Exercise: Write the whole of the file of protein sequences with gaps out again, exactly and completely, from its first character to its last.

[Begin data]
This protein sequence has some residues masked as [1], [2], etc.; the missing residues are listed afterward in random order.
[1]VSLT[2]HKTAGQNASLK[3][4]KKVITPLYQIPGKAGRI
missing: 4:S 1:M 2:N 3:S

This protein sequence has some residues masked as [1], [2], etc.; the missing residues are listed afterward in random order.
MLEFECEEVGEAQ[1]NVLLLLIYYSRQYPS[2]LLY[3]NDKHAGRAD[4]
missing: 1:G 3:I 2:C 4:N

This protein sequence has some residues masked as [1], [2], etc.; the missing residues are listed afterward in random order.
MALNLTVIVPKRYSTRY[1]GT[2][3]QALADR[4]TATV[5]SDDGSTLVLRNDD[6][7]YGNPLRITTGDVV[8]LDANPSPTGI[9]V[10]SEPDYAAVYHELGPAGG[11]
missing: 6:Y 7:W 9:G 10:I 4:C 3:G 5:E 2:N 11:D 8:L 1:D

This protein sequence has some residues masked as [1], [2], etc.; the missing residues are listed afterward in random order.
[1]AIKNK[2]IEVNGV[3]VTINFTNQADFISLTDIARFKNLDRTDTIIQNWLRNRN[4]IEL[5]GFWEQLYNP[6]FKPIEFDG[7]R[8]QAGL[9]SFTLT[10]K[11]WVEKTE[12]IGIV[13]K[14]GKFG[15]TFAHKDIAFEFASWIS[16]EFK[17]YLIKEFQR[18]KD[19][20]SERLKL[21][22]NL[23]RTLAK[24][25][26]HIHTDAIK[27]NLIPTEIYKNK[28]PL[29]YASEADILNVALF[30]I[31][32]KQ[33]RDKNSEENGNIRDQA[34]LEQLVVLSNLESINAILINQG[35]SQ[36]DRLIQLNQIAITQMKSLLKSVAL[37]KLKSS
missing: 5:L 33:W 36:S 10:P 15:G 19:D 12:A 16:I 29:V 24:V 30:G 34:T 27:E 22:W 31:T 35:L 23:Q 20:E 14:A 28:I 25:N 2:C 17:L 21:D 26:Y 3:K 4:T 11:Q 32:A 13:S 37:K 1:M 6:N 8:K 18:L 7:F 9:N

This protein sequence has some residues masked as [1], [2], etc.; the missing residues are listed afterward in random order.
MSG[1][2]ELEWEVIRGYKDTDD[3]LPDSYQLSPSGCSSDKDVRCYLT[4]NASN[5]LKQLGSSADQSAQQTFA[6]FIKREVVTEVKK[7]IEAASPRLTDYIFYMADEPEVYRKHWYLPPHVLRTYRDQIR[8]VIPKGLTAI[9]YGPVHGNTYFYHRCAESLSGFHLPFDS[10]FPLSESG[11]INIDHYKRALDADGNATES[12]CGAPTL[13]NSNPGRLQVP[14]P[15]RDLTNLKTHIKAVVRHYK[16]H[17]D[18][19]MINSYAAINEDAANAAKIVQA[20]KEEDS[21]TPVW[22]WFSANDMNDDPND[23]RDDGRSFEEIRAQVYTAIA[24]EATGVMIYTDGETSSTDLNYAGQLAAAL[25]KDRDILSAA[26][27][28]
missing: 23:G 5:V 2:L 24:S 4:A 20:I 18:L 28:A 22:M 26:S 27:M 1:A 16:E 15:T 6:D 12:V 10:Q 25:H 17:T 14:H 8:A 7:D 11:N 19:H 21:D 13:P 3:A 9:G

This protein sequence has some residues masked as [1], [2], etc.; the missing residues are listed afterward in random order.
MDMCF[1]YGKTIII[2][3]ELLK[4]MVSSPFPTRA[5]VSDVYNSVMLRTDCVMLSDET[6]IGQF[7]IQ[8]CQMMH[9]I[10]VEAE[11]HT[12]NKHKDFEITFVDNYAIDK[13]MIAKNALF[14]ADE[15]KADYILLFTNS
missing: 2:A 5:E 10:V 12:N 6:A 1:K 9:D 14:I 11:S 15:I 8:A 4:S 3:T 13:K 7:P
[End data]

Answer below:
This protein sequence has some residues masked as [1], [2], etc.; the missing residues are listed afterward in random order.
[1]VSLT[2]HKTAGQNASLK[3][4]KKVITPLYQIPGKAGRI
missing: 4:S 1:M 2:N 3:S

This protein sequence has some residues masked as [1], [2], etc.; the missing residues are listed afterward in random order.
MLEFECEEVGEAQ[1]NVLLLLIYYSRQYPS[2]LLY[3]NDKHAGRAD[4]
missing: 1:G 3:I 2:C 4:N

This protein sequence has some residues masked as [1], [2], etc.; the missing residues are listed afterward in random order.
MALNLTVIVPKRYSTRY[1]GT[2][3]QALADR[4]TATV[5]SDDGSTLVLRNDD[6][7]YGNPLRITTGDVV[8]LDANPSPTGI[9]V[10]SEPDYAAVYHELGPAGG[11]
missing: 6:Y 7:W 9:G 10:I 4:C 3:G 5:E 2:N 11:D 8:L 1:D

This protein sequence has some residues masked as [1], [2], etc.; the missing residues are listed afterward in random order.
[1]AIKNK[2]IEVNGV[3]VTINFTNQADFISLTDIARFKNLDRTDTIIQNWLRNRN[4]IEL[5]GFWEQLYNP[6]FKPIEFDG[7]R[8]QAGL[9]SFTLT[10]K[11]WVEKTE[12]IGIV[13]K[14]GKFG[15]TFAHKDIAFEFASWIS[16]EFK[17]YLIKEFQR[18]KD[19][20]SERLKL[21][22]NL[23]RTLAK[24][25][26]HIHTDAIK[27]NLIPTEIYKNK[28]PL[29]YASEADILNVALF[30]I[31][32]KQ[33]RDKNSEENGNIRDQA[34]LEQLVVLSNLESINAILINQG[35]SQ[36]DRLIQLNQIAITQMKSLLKSVAL[37]KLKSS
missing: 5:L 33:W 36:S 10:P 15:G 19:D 12:A 16:I 29:V 24:V 30:G 34:T 27:E 22:W 31:T 35:L 23:Q 20:E 14:A 28:I 25:N 2:C 17:L 21:D 26:Y 3:K 4:T 11:Q 32:A 13:S 37:K 1:M 6:N 8:K 18:L 7:F 9:N

This protein sequence has some residues masked as [1], [2], etc.; the missing residues are listed afterward in random order.
MSG[1][2]ELEWEVIRGYKDTDD[3]LPDSYQLSPSGCSSDKDVRCYLT[4]NASN[5]LKQLGSSADQSAQQTFA[6]FIKREVVTEVKK[7]IEAASPRLTDYIFYMADEPEVYRKHWYLPPHVLRTYRDQIR[8]VIPKGLTAI[9]YGPVHGNTYFYHRCAESLSGFHLPFDS[10]FPLSESG[11]INIDHYKRALDADGNATES[12]CGAPTL[13]NSNPGRLQVP[14]P[15]RDLTNLKTHIKAVVRHYK[16]H[17]D[18][19]MINSYAAINEDAANAAKIVQA[20]KEEDS[21]TPVW[22]WFSANDMNDDPND[23]RDDGRSFEEIRAQVYTAIA[24]EATGVMIYTDGETSSTDLNYAGQLAAAL[25]KDRDILSAA[26][27][28]
missing: 23:G 5:V 2:L 24:S 4:A 20:I 18:L 28:A 22:M 26:S 27:M 1:A 16:E 15:T 6:D 12:V 10:Q 25:H 17:T 14:H 8:A 7:D 11:N 19:H 21:D 13:P 3:A 9:G

This protein sequence has some residues masked as [1], [2], etc.; the missing residues are listed afterward in random order.
MDMCF[1]YGKTIII[2][3]ELLK[4]MVSSPFPTRA[5]VSDVYNSVMLRTDCVMLSDET[6]IGQF[7]IQ[8]CQMMH[9]I[10]VEAE[11]HT[12]NKHKDFEITFVDNYAIDK[13]MIAKNALF[14]ADE[15]KADYILLFTNS
missing: 2:A 5:E 10:V 12:N 6:A 1:K 9:D 14:I 11:S 15:I 8:A 4:S 3:T 13:K 7:P